Jesus said to her, “Give me a drink.” (His disciples had gone to the city to buy food.) The Samaritan woman said to him, “How is it that you, a Jew, ask a drink of me, a woman of Samaria?” (Jews do not share things in common with Samaritans.) Jesus answered her, “If you knew the gift of God and who it is that is saying to you, ‘Give me a drink,’ you would have asked him, and he would have given you living water.” The woman said to him, “Sir, you have no bucket, and the well is deep. Where do you get that living water? Are you greater than our ancestor Jacob, who gave us the well and with his sons and his flocks drank from it?” Jesus said to her, “Everyone who drinks of this water will be thirsty again, but those who drink of the water that I will give them will never be thirsty. The water that I will give will become in them a spring of water gushing up to eternal life.”

Of course, Jesus is not talking about physical water. He is talking about the Tao, which he calls “eternal life.” This is a wealth of spiritual nourishment that sustains a person even when their heart and soul are parched. The Way of Jesus is like a well that is never used up.


Rivers of Living Water

On another occasion, Jesus stands in the temple and declares this watercourse Way in a loud voice, for all to hear:

On the last day of the festival, the great day, while Jesus was standing there, he cried out, “Let anyone who is thirsty come to me, and let the one who believes in me drink. As the scripture has said, ‘Out of the believer’s heart shall flow rivers of living water.’” Now he said this about the Spirit, which believers in him were to receive, for as yet there was no Spirit because Jesus was not yet glorified.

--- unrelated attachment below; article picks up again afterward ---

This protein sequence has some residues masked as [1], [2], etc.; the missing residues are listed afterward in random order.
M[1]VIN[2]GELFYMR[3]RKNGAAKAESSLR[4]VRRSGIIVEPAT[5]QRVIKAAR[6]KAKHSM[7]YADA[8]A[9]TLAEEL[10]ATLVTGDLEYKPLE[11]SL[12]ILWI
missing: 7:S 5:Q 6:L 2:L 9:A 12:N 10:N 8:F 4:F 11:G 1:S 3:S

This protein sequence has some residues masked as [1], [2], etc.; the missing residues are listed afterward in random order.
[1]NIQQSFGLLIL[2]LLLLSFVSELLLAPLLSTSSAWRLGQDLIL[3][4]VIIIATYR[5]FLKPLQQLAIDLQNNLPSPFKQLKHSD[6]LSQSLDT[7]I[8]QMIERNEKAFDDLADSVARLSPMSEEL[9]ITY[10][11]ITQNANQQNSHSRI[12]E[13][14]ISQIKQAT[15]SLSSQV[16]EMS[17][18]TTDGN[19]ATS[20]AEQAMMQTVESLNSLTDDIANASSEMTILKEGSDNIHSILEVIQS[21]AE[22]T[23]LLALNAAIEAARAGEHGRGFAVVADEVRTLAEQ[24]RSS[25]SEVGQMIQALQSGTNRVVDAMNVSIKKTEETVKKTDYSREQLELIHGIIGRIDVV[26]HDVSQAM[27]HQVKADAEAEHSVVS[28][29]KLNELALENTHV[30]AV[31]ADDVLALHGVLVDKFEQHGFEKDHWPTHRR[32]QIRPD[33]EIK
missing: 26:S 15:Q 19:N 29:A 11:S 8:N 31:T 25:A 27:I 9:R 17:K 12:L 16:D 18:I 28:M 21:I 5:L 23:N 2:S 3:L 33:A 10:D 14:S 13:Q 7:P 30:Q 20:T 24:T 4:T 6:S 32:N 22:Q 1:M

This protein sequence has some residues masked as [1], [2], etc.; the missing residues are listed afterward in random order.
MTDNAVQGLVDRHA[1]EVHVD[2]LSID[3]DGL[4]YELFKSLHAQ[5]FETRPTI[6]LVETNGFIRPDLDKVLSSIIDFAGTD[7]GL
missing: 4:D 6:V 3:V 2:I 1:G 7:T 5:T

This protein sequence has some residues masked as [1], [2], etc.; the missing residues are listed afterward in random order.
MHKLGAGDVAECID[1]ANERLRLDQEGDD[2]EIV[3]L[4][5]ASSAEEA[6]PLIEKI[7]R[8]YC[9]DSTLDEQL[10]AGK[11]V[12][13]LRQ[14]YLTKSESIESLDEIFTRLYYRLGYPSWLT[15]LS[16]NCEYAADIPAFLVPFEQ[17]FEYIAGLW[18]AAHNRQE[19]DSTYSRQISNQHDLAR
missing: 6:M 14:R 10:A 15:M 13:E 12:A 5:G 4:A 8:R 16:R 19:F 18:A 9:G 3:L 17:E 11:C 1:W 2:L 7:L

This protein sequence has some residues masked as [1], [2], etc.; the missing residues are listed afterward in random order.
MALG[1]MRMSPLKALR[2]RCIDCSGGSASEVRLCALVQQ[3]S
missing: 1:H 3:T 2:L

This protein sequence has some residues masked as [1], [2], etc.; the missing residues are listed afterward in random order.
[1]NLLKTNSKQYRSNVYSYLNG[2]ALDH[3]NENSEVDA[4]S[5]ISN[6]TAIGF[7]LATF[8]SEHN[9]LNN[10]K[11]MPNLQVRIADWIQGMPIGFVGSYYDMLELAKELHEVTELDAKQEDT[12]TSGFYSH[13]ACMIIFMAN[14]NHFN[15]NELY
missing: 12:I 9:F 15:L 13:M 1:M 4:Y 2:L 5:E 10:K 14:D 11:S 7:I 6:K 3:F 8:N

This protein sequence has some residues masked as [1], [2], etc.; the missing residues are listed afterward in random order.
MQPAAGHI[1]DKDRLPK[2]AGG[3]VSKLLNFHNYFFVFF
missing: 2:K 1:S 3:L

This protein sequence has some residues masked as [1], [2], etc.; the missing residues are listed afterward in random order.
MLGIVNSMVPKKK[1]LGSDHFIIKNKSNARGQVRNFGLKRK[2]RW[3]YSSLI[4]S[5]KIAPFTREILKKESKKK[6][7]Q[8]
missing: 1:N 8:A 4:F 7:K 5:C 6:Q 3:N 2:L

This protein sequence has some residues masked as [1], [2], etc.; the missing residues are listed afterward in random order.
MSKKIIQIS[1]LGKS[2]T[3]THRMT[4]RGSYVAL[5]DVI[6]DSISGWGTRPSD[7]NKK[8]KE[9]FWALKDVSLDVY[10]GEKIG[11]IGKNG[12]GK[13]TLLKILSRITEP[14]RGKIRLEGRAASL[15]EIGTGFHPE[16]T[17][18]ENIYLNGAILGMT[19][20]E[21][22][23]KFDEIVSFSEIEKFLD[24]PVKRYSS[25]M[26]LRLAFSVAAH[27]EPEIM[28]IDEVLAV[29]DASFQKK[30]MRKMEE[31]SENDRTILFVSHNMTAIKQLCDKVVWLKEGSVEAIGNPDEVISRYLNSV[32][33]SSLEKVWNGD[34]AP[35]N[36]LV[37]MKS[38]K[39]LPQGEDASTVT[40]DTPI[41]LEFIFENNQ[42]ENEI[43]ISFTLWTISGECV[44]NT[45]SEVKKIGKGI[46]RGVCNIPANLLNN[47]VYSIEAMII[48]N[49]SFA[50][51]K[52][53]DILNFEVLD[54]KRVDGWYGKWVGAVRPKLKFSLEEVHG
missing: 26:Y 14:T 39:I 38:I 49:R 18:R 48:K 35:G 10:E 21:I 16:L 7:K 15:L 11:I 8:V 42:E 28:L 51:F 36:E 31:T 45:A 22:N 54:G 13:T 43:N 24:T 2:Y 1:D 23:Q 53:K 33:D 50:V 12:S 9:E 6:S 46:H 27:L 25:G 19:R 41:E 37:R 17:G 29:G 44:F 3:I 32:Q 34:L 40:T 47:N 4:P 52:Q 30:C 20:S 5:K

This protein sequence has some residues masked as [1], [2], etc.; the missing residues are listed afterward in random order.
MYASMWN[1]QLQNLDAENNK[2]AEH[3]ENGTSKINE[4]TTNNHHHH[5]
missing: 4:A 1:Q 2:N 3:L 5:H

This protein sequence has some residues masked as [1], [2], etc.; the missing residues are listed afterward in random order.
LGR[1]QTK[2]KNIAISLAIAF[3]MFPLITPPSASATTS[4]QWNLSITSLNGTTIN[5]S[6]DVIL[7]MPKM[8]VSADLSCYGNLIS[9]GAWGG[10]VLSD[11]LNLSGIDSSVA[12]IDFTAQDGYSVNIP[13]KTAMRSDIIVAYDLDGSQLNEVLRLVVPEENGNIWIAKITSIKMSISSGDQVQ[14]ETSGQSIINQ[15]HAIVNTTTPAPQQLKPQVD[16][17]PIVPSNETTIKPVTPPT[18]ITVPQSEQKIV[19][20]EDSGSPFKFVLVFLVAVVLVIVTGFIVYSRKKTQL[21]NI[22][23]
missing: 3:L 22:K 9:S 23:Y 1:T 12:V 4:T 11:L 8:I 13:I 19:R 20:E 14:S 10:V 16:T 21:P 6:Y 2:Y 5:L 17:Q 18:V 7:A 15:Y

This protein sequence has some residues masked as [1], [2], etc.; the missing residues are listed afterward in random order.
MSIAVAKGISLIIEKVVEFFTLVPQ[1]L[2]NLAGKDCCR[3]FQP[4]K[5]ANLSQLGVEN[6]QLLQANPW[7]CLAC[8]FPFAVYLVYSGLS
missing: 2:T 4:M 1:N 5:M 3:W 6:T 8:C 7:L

Speaking as a personification of the Tao, Jesus invites everyone to come to himself and drink. All who taste of the Tao become like a person possessing a deep well that never runs dry. The Tao Te Ching says, “Infinitely deep, it is the source of all things.” Connected to the Source of life, you have all you need—physically, spiritually, socially, and in every other way.

The Great Leveler

Lao Tzu writes that the Tao “dulls the sharp, unties the knotted, shades the lighted, and unites all of creation with dust.” In other words, the Tao is the great leveler. Because water seeks the lowest places, carpenters use it in their levels as a true measure of flatness. The Tao works to erode extremes, eroding mountains and raising valleys.

In the New Testament, John the Baptist works to erode the extremes of his day. When questioned about his mission, he quotes the prophet Isaiah, who says:

A voice cries out:

“In the wilderness prepare the way of the Lord;

make straight in the desert a highway for our God.

Every valley shall be lifted up,

and every mountain and hill be made low;

the uneven ground shall become level,

and the rough places a plain.

Then the glory of the Lord shall be revealed,

and all flesh shall see it together,

for the mouth of the Lord has spoken.”

John’s mission is the same as Isaiah’s. Filled with the Holy Spirit (another name for the Tao), prophets challenge systems of oppression.  They dull the sharp, untie the knotted, shade the lighted, and work for the unity of all creation. Representing the Tao, the likes of John, Isaiah, Jesus, and Lao Tzu work to bring balance and equity to their cultures.

The Source of All Things

The Tao can level all things because it is the Source of all things. Lao Tzu says that the Tao “is hidden but always present. I don’t know who gave birth to it. It is older than the concept of God.” This verse hearkens to the first verse of the Tao Te Ching, where the Source is called “darkness” and the “Mother of all creation.”